The FTC proposes to revise the definition of “breach of security” to clarify that breaches include unauthorized disclosures of PHR identifiable health information and not just security intrusions in the traditional sense. This definition would more clearly capture instances where PHR vendors and other entities subject to the HBNR impermissibly disclose PHR identifiable health information to third parties for advertising or other purposes.
- Revised Definition of “PHR related entity”
The FTC proposes to clarify that the definition of a “PHR related entity” includes entities that offer products or services not only through the website of a PHR vendor, but also through any online services, including mobile applications, of a PHR vendor. The FTC also proposes to limit the scope of the third prong of the definition of “PHR related entity” to entities that access or send unsecured PHR identifiable health information to a PHR, rather than entities that access or send any other type of information to a PHR.
- Clarifying What It Means to “Draw Information from Multiple Sources”
The FTC proposes revising the definition of “PHR” to clarify what it means to draw PHR identifiable health information from multiple sources. Under the revised definition, a PHR would need only have the “technical capacity” to draw information from multiple sources. This revision is intended to include products that can draw information from more than one source even where the end user elects to limit information from a single source, such as an app that accepts user-inputted health information (e.g., name, weight, height, age) and has the technical capacity to sync with a wearable monitor, even if some users chose not to sync the app with the monitor. The agency also believes that the added language would more clearly capture products that have the ability to draw any information from multiple sources, even if it only draws health information from one source.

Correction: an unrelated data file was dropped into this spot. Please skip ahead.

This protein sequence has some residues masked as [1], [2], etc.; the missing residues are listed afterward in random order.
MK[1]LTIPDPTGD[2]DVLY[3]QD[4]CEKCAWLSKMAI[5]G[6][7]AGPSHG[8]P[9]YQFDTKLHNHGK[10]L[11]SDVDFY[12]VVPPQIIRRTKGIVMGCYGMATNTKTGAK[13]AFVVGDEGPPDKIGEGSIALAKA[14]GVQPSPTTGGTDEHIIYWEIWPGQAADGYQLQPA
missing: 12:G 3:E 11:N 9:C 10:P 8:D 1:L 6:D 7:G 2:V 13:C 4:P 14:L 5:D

- Modernizing the Method for Breach Notification
The FTC proposes to modernize the method of notice (currently limited to mail or email in some circumstances). The proposal would authorize electronic notice under additional circumstances by adding a definition for the term “electronic mail,” which it proposes to define as email in combination with one or more of the following: text message, within-application messaging, or electronic banner. This proposed amendment would allow vendors of PHRs, or PHR related entities that discover a breach, to provide notice of the breach by electronic mail if the individual has specified electronic mail as the primary contact method.
Further, to assist with providing notice, the FTC has prepared a model notice that entities may use.